CM: You mentioned earlier that you have worked in the theatre, what roles did you play, and secondly, what was your favorite role?
GVB: My favorite roles were in my own plays. In one, I played an axe-wielding executioner who actually made the audience laugh (intentionally). In another, I did a soliloquy about a man who was abducted and sexually assaulted by aliens, and it turned the audience members’ blood to ice. Loved that. But I was more involved in theatre as a playwright, director and producer, and now I wish I would have done more acting.
CM: Can you offer any advice for all the aspiring actors and actresses out there?
GVB: Yes. Write plays. The best plays seem to be written by performers, not literary types like me. Even Shakespeare was reputed to have been an actor at an early stage in his career. I admire the actors I know, such as the amazing Derek Aasland, who played a role in my play Land of Milk and Honey many years ago and has become one of Canada’s finest stage and screen talents, imho.
CM: Your novel DESCENDANT combines horror, romance and sci-fi, can you tell us a little bit more about it? When can we expect its publication?
GVB: Unfortunately it has no publisher or release date yet because I haven’t finished the manuscript, but I have already received some serious interest from an agent and a couple of trade publishers. DESCENDANT is about a dead man who was a serial killer of children during his lifetime, the man’s great-grandson who starts becoming aware of his evil ancestor through some very unusual, personal experiences, and a woman who falls in love with the protagonist while she is searching for answers about her grandmother’s death. I love this novel but I never have time enough to finish writing it. I am hoping to finish it by the end of this year.
CM: Who are your favorite and the most influential authors?
GVB: Poe (again), Blake, Blatty, Steinbeck, Yeats, Hugo, Dostoevsky, Ondaatje, Salinger, Stephen King and Flannery O’Connor spring to mind.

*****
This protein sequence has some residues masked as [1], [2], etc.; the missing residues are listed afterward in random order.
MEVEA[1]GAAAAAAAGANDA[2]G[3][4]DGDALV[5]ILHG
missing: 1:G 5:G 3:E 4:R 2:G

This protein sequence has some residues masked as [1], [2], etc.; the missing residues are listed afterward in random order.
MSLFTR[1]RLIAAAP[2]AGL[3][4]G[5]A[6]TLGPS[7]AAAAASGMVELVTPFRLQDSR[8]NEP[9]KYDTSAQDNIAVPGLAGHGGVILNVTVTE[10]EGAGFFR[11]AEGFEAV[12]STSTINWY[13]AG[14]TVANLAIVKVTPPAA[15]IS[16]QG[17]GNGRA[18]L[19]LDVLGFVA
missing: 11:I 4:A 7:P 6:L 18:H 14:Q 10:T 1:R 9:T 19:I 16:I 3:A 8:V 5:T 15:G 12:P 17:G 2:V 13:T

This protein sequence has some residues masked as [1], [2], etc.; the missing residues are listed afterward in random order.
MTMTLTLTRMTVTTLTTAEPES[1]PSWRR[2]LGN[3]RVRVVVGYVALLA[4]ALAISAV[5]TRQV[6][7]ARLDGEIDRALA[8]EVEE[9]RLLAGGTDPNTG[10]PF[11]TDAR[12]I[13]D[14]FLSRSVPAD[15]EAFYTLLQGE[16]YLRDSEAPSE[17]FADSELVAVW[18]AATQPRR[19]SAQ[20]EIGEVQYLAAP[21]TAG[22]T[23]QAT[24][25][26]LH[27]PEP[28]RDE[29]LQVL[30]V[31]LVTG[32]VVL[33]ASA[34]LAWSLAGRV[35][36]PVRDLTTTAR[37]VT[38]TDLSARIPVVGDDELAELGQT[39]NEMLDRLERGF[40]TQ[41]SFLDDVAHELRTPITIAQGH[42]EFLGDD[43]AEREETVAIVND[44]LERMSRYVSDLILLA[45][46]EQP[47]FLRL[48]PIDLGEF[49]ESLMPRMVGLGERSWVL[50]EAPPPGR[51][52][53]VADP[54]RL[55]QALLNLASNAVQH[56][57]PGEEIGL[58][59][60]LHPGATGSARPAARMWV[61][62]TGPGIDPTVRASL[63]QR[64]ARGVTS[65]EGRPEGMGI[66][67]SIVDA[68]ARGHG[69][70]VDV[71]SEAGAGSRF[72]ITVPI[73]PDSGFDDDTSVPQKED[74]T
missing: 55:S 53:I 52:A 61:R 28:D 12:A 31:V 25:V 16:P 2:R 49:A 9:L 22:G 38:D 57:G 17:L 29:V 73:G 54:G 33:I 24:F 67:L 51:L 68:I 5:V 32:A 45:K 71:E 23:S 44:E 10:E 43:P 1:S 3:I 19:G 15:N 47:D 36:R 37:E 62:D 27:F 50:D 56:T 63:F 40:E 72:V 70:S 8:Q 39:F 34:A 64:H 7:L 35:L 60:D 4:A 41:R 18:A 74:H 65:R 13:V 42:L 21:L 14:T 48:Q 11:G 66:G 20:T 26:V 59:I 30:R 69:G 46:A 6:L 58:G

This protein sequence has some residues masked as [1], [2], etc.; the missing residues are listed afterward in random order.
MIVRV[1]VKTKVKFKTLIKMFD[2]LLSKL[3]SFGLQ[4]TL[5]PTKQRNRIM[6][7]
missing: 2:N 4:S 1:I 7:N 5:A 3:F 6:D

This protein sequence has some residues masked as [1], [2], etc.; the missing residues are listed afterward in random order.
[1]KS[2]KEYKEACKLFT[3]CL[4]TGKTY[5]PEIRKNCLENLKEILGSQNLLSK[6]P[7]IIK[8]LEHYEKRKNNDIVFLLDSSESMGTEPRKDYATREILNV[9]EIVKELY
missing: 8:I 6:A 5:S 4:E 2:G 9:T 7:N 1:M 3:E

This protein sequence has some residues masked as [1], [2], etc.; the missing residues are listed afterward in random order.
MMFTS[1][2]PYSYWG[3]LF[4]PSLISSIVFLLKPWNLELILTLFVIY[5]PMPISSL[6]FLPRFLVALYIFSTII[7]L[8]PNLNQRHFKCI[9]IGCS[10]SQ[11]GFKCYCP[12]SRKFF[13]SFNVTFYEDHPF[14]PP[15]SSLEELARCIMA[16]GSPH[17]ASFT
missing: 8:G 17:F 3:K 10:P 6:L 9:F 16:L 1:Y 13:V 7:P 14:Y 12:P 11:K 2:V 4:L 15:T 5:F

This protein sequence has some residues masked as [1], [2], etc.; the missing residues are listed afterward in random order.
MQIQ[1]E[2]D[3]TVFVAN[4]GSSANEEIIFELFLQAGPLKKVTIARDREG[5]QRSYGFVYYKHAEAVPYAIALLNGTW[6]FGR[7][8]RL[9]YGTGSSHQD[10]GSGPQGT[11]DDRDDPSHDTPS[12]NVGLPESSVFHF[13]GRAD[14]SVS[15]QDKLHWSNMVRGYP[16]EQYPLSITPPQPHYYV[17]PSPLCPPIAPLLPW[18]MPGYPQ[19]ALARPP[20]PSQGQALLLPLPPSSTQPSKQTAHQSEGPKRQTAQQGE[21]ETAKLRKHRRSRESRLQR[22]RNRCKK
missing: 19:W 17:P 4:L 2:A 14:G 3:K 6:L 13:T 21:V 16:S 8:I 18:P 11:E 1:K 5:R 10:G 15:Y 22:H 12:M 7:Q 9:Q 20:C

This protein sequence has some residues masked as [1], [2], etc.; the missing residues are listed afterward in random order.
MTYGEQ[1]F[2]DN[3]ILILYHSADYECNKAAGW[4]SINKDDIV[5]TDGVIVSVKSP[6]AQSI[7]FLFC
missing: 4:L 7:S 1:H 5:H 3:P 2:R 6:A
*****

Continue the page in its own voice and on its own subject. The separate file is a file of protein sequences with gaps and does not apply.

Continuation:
My sister and I once wrote to J.D. Salinger and received two separate letters from him. If you don’t believe it, I don’t care. I’ve also received correspondence from writers/artists such as Stephen King, Vincent Price and the award-winning poet Margaret Avison. I am thrilled to have made those connections in my lifetime, although I am somewhat pissed that one of my favorite authors, William Peter Blatty, never wrote back to me even though I wrote him two letters–not emails, letters. Ah, those writers….
CM: Between writing books of poetry, running numerous groups and penning novels, are you able to find the time for any hobbies?
GVB: Yes! Playing with my 5-year-old daughter, collecting antique books, inline skating, reading novels and poetry, getting tattoos, visiting historical sites everywhere I travel, exploring new fashions and styles, singing whenever I have an opportunity, studying the paranormal, and appreciating beauty in every form.
CM: Are there any political or social issues you feel passionately about?
GVB: I’m gravely concerned about sexual exploitation, sexual slavery and sex tourism involving women and children around the world. And I’m concerned about unemployment and poverty in the industrial nations as well as in the third world.
I’m also a supporter of the wonderful medical and humanitarian aid for Chinese orphans that is being provided by Love Without Boundaries.
CM: What is your dream job?
GVB: No question about it—writing books full-time.